I can’t tell you how not to be boring in your everyday life – but I can tell you how not to be boring in your writing.
And writing descriptively is key to making sure readers get through your book – so they can experience your message and so your words can touch their lives.
When I’m starting my work with a new client, I always ask about the stories they’re including in their book. And through the phone, I can hear the skepticism;
What place does story have in a serious book that has a serious message that helps people change their lives?
And I think that’s the exact problem! You’re so concerned with your message (very important) and showing your expertise and credibility (also important) you miss the most critical piece!
How Not to Be Boring in Your Writing!
1. Connect with Your Reader.
Frankly, your reader is NOT going to keep reading if your book is boring. And then your message goes right down the drain because they never read it!
What Makes a Boring Book?
It’s when your reader can’t relate to the material; it doesn’t feel relevant, they can’t imagine themselves in that same situation. There’s no emotional engagement.
2. Telling descriptive stories combats boredom.
I was once hired to edit a book about using the power of the Internet to build a freedom-filled life. It was all about websites and email marketing and social media. It should have been engaging (after all, I’ve got an online business!) but it wasn’t.
There wasn’t a single personal story in there. The author could have been … anybody. She didn’t share anything about her struggles, mistakes she’d made, or successes she’d enjoyed. Nada.
I understand not wanting to put your vulnerability on the page. But you DO have a second option: stories from people you’ve helped and worked with! If you don’t want to (or can’t) use your own stories, share stories from your clients, friends, people you’ve helped, etc. She could have done that.
FYI: These are a bit different than a true case study. In a case study, you use real names and people – and tell the story exactly how it happened. In storytelling for your book, you might combine the experiences of a couple of clients. You might change names, you might gently alter the details to support your point.How not to be boring in your writing. Hint: stories are key! Click To Tweet
Anyway … I was paid to read the book and I could barely finish it. All the lessons I learned from the course of editing the book didn’t stick – because there were no stories to help make it memorable, engage my emotions, and help me learn.
So why aren’t you putting more stories in your writing?
If I had to guess, it’s one of two things:
1. You don’t want to look like less than the expert you are.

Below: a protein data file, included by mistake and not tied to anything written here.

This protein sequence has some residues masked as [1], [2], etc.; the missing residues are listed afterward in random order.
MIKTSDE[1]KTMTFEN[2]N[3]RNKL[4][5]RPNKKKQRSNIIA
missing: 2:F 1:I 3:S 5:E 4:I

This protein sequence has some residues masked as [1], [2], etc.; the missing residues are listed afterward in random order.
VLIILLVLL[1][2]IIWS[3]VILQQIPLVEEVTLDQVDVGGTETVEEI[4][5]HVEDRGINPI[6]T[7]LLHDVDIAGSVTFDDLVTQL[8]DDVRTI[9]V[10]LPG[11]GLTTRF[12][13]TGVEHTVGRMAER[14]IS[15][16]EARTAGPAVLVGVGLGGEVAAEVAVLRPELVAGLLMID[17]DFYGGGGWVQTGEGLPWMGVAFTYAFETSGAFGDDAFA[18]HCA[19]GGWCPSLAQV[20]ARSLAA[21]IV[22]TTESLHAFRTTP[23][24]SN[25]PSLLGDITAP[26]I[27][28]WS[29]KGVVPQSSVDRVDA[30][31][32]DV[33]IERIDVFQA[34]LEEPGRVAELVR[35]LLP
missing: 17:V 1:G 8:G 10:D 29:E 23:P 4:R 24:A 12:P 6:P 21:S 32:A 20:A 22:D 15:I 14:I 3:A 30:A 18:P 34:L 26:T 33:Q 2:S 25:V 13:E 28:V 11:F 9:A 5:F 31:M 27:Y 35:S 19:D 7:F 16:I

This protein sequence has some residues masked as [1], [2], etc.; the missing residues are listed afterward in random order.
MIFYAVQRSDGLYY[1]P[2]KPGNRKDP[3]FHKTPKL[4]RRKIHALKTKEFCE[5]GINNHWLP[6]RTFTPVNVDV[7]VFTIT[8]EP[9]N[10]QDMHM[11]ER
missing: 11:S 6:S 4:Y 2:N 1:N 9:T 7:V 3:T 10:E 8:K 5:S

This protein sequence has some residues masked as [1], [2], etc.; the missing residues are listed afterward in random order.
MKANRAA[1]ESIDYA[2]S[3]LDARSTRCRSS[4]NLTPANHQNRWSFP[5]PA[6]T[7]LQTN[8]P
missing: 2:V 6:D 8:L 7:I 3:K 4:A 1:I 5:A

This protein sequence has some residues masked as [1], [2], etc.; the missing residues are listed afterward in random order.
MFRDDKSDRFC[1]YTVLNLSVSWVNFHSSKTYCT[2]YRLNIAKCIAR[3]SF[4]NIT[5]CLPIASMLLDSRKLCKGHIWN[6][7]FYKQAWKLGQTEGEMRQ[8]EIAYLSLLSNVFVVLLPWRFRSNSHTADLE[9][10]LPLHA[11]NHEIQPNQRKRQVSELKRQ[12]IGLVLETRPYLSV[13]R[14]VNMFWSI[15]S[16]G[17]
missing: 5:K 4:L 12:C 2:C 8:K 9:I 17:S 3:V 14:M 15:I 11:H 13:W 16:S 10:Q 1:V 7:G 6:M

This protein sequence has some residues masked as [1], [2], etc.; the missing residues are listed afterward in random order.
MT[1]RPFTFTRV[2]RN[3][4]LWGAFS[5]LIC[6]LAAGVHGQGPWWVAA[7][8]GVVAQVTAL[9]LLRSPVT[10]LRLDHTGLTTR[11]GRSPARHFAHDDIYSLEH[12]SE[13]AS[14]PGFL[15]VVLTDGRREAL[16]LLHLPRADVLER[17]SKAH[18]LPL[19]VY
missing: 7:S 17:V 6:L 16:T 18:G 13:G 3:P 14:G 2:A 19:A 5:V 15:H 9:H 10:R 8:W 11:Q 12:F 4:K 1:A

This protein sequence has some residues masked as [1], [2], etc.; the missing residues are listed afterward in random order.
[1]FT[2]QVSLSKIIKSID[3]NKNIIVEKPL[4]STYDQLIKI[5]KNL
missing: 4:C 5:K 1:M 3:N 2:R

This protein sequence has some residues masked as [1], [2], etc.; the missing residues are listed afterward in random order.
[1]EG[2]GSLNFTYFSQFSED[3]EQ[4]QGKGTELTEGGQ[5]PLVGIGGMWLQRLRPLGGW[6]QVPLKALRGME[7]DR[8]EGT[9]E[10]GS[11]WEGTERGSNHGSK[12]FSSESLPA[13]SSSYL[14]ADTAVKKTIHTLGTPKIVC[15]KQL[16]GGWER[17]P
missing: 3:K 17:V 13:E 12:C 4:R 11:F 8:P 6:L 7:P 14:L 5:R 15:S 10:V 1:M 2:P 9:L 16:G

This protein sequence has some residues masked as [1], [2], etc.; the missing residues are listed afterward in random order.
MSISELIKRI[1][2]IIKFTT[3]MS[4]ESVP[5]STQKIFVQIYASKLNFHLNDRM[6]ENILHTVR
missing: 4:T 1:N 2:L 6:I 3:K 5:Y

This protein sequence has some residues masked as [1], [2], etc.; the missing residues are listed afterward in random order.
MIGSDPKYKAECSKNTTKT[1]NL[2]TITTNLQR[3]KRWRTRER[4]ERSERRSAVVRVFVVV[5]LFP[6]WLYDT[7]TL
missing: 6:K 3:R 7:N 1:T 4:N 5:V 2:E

2. You don’t know how to craft a compelling story.
I get frustrated when the word ‘vulnerable’ gets tossed around – especially in relation to personal stories. That’s because most people don’t do vulnerable correctly!
I once studied with an “expert” in the online space who was always teaching that you must be vulnerable. That vulnerability gives you power. That it was the KEY to making sales. But here’s the thing … those personal stories of your darkest moments must be well-crafted to showcase your POINT.
Remember this: How not to be boring in your writing is by having the reader see herself in your shoes and have belief that everything is possible. It’s a lot of work to do it right.
This lady didn’t understand the concept of powerful storytelling to create vulnerability and connection – she comes off looking like a hot mess.
When you’re sharing a personal story, it needs to be related to the topic at hand! Relevant and that shows your growth from the pain into the triumph! Here are some I use:
- How my college TA didn’t want to share about publishing and made me feel like I wasn’t a real writer because I wanted to be published (share my message) and not just write for writing’s sake.
- The difference I felt when I started writing and publishing books; not just the weekly newsletter to 10,000 people about camping, fishing, hiking, etc.
- What it felt like to hold my first book in my hands for the first time.
3. And if you don’t know how to craft a compelling story…
You can learn! Trust me, a book with “bad” stories is always more engaging than a book with no stories! The story I shared above about the boring client book – let’s be honest, that’s not going to win any awards for my storytelling. But I’ll bet you will remember it!
Don’t get so hung up on thinking your story has to be perfect; that’s a lie you’re telling yourself! The stories in your book (or your blog posts) need to be relevant and engage your reader’s emotions.
With practice, you can get better!
Speaking of practice, you can still join the 17-Day Writing Challenge (it’s free!). In the next days, I’ll be delivering several mini-trainings about how not to be boring in your writing.
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